So first is the ride, and as many as you can. Look at as many styles and brands by checking the images on Google. Then you will have a better idea what to look for at a bike shop. If you are fortunate to be near an area where there is a recumbent event taking place, this is perhaps the absolute best opportunity to see a huge variety of styles and brands.

What’s more, if would be rare for any of these recumbent enthusiasts to not only offer you a ride, but encourage it. They know and understand how a recumbent looks strange to those who have been locked in to the traditional upright bike. None of them are likely to have started out on anything different.

So in summary, here are the factors that are guaranteed to get you your best recumbent bike!

  1. Research the styles on Google
  2. Research the brands
  3. Travel as far as you need to a shop offering recumbents
  4. Ride as many different styles as you can.
  5. Ride, ride, and ride some more
  6. Peruse commentaries on recumbent forums and blogs to get a feel what others have to say
  7. Once you have found the style that suits your riding comfort, only then begin to consider features and components
  8. Entry level bikes and components usually end up being a disappointment after riding for a few months
  9. Most of the personnel in the bike shops will offer sound advice on components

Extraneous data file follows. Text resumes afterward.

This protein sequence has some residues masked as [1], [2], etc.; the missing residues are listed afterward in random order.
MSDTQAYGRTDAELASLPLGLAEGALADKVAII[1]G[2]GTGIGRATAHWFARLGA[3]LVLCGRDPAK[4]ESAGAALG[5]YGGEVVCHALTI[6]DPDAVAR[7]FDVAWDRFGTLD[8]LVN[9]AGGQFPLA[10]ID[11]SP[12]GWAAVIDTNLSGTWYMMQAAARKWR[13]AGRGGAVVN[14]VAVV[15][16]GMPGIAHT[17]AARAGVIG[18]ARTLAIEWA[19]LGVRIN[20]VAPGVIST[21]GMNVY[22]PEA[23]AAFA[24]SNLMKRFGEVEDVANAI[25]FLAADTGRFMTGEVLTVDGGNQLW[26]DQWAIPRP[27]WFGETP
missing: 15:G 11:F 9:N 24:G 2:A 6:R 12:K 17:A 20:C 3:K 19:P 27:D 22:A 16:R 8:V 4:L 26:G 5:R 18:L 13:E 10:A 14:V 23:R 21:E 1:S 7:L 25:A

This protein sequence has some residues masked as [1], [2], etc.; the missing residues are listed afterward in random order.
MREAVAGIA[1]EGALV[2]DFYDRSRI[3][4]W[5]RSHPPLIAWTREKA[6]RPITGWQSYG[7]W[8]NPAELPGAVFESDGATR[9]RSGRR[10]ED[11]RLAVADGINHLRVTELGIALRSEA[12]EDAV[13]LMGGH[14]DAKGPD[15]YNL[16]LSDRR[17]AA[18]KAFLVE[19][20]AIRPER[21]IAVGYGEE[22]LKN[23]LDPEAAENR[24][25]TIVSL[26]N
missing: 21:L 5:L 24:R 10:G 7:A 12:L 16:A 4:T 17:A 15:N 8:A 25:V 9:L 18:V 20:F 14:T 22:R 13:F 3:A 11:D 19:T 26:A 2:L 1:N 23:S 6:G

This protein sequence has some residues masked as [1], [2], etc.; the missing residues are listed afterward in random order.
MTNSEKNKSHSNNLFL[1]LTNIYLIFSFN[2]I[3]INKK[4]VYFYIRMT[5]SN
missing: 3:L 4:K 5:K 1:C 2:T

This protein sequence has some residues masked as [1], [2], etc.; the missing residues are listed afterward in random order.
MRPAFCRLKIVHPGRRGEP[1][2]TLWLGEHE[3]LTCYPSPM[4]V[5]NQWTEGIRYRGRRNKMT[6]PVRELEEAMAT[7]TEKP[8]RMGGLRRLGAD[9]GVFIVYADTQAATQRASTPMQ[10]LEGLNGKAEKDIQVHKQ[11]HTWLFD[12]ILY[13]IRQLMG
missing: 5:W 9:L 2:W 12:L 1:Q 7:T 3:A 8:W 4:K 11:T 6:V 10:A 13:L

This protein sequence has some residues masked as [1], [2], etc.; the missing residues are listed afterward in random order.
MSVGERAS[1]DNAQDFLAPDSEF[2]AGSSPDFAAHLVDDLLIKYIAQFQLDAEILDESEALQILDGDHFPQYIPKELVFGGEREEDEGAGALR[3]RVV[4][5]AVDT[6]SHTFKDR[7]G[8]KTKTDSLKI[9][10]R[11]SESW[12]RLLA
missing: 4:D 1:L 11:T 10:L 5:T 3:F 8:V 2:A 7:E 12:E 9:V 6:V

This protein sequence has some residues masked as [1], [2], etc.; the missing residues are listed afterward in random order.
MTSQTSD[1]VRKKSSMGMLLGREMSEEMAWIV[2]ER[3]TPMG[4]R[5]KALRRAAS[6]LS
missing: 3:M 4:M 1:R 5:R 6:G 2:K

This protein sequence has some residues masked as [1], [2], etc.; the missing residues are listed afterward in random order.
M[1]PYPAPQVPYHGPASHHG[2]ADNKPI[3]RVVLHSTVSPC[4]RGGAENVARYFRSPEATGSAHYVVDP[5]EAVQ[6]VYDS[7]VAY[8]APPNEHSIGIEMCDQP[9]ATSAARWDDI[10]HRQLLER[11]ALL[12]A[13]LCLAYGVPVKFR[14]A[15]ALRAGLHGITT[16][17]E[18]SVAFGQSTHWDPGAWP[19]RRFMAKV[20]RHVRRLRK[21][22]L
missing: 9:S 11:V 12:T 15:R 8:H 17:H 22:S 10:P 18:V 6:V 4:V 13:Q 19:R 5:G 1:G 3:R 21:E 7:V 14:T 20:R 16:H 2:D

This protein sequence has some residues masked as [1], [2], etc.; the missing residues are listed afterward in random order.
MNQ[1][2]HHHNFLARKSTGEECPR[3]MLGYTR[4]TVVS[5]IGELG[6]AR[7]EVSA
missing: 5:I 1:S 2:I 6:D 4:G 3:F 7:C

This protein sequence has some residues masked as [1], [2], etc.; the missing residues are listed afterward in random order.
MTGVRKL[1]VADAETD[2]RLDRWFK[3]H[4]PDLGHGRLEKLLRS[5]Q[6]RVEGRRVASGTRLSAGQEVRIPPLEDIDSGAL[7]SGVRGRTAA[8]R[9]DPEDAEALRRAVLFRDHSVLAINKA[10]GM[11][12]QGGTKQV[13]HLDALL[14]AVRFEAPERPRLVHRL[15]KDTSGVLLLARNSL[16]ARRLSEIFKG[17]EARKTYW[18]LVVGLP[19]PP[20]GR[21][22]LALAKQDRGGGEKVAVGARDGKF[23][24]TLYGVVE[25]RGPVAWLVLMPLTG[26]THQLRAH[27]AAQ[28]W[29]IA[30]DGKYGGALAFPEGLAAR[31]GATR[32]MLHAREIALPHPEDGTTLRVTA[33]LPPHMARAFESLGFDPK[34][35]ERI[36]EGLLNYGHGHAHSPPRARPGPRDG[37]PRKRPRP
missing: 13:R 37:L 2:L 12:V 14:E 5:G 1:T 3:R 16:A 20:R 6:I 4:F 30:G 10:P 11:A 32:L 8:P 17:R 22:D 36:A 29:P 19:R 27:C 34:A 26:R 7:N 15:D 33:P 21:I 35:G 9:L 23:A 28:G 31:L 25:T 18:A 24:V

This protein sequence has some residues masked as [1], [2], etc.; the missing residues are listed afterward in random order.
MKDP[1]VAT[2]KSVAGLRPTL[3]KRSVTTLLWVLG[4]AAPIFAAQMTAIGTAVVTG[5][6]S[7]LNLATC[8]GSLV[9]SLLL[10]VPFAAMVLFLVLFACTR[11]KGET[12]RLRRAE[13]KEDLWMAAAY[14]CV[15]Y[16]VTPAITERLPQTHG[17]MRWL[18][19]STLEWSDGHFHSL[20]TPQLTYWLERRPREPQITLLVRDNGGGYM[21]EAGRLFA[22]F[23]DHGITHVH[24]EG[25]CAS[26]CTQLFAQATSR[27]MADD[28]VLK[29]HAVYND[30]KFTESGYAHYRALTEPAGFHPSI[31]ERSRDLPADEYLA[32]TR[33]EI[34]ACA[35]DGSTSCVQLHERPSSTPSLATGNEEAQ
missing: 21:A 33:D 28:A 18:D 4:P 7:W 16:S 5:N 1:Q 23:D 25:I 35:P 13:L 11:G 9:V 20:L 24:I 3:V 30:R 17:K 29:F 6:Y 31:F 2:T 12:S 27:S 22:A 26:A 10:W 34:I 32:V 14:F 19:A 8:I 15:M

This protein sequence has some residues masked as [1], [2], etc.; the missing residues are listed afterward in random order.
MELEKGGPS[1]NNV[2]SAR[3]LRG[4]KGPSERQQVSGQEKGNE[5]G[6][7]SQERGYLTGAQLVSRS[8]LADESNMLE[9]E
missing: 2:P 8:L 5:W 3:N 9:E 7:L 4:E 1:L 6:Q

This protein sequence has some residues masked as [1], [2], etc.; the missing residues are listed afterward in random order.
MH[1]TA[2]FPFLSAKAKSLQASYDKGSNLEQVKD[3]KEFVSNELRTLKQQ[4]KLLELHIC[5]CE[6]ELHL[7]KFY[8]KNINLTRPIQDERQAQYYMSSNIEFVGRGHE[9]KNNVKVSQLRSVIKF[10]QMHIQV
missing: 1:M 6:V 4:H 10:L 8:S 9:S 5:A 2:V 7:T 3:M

10. Pay attention to your instincts

The guaranteed best recumbent bike for you, is the one that you are comfortable on, satisfied with the price and components, and will ride with far more frequency than a road bike or mountain bike. You will understand what “getting bent” is all about.

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Riding the homebuilt results!

Better yet, is building your own. After all, that’s what this site is about. Recognizing the fact that not everyone is willing to do the work required to build one, buying one is next. That is also what this site is about.

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This homebuilt even made from wood!

Helping you to make a good choice, once you determine which way you want to go.

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Author: Alan

Alan Jarrett has been writing on the Web since 2000. Articles in general deal with recumbent bikes in all their various forms from touring bikes to 80 mph streamliners. Alan is both a homebuilder of recumbent bikes and owns factory models as well. Alan is retired and resides in Quito, Ecuador. Writing is a passion which has resulted in two eBooks thus far, with more in the works. Married 47 years with four sons and 13 grandchildren, provides potential grist for the mill! Alan is a charter "Boomer", a Viet Nam veteran, committed to roasting his own coffee and writes about whatever pops into his mind. He loves to build and ride recumbent bikes, play racquetball, writes almost daily, travels Ecuador, and talks to anything that does not move fast enough! The twinkle in his eye is a combination of the sun, and an active sense of humor. His desire to encourage others to write is being answered through his articles on the Internet.